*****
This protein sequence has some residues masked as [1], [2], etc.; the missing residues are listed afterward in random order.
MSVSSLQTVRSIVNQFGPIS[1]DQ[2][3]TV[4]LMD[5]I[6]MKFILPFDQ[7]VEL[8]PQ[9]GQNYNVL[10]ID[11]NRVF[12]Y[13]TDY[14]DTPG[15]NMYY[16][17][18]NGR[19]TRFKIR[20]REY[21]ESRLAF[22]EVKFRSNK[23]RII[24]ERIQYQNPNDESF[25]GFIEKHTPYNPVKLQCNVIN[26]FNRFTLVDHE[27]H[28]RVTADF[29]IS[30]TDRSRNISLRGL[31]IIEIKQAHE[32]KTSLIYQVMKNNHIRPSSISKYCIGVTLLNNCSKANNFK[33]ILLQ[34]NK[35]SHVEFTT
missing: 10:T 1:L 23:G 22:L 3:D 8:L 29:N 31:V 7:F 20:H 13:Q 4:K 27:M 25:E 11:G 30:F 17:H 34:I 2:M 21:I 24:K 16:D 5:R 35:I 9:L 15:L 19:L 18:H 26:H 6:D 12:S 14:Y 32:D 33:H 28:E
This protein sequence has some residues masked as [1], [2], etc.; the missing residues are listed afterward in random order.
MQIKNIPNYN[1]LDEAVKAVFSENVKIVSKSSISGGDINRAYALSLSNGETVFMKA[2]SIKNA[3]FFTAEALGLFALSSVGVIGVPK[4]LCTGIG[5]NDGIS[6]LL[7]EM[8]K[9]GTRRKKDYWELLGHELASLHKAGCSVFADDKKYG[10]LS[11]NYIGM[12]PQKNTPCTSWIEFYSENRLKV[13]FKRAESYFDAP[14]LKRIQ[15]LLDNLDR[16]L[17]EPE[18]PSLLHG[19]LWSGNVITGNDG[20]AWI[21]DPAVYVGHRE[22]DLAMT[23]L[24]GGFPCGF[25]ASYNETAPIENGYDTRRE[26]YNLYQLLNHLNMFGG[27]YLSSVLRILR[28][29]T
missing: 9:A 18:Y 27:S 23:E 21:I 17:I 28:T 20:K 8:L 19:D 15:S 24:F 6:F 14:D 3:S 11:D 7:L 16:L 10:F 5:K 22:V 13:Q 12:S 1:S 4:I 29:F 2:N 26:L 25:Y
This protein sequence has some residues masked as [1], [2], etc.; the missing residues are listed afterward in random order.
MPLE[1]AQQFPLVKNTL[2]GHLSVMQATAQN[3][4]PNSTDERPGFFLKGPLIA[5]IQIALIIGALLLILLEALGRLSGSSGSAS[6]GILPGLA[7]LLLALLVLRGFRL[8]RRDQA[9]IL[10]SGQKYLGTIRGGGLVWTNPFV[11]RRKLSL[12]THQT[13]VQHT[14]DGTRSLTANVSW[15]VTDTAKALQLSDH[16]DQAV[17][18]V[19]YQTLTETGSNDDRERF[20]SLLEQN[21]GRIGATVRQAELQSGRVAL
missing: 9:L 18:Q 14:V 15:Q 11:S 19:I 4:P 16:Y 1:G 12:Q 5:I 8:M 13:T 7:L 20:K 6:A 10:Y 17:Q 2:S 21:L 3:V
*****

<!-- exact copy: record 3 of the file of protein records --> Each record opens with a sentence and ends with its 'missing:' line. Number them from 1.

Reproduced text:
This protein sequence has some residues masked as [1], [2], etc.; the missing residues are listed afterward in random order.
MPLE[1]AQQFPLVKNTL[2]GHLSVMQATAQN[3][4]PNSTDERPGFFLKGPLIA[5]IQIALIIGALLLILLEALGRLSGSSGSAS[6]GILPGLA[7]LLLALLVLRGFRL[8]RRDQA[9]IL[10]SGQKYLGTIRGGGLVWTNPFV[11]RRKLSL[12]THQT[13]VQHT[14]DGTRSLTANVSW[15]VTDTAKALQLSDH[16]DQAV[17][18]V[19]YQTLTETGSNDDRERF[20]SLLEQN[21]GRIGATVRQAELQSGRVAL
missing: 9:L 18:Q 14:V 15:Q 11:S 19:I 4:P 16:Y 1:G 12:Q 5:I 8:M 13:T 7:L 20:K 6:A 10:Y 17:Q 2:S 21:L 3:V